What I mean by all this is that the Earth provides a component of motion to the Sun as if it were forcing it to orbit. The Sun may not do so perfectly, but the relationship between the two is one of "attempted" orbit.
However, my point with the above comment was to illustrate the fact that, if one were to look at the motion of the Sun with 7 planets neglecting earth, and then look again at its motion with Earth included, the difference would be of the same order as the two body problem describing just the Sun and the Earth together. This relationship is analogous to an oscillation problem with at least two linearly independent solutions and a forcing term that is not in phase with these solutions. The maximum possible amplitude of the resulting wave is exactly equal to what the amplitude would be if the forcing term and the solutions were in phase with one another. However, in reality, the amplitudes of the waves in the actual predicted model are all between 0 and this maximum amplitude. This problem is similar to a child being pushed on a swing. If the pusher pushes at a constant frequency, but the swinger swings at a different frequency, some pushes will increase the swingers speed, and some will dampen it.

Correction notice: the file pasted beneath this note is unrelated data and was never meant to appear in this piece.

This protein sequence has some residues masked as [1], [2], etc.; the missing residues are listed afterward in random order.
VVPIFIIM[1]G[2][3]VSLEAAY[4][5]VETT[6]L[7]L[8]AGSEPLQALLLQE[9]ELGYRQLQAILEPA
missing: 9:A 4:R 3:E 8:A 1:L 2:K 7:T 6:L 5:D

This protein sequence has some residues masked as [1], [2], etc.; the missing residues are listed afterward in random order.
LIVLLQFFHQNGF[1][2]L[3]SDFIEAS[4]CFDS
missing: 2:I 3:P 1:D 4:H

What I mean by all this is that the Earth provides a component of motion to the Sun as if it were forcing it to orbit. The Sun may not do so perfectly, but the relationship between the two is one of "attempted" orbit.
#20 to #12

themagnetlord (03/04/2012) []
Of course, given the infinite size of the Universe, it is possible that the new Earth hurtling through the infinite reaches of space, could eventually collide with a star. Chances are slim to none, but hey, what's probability when you're dealing with the infinite?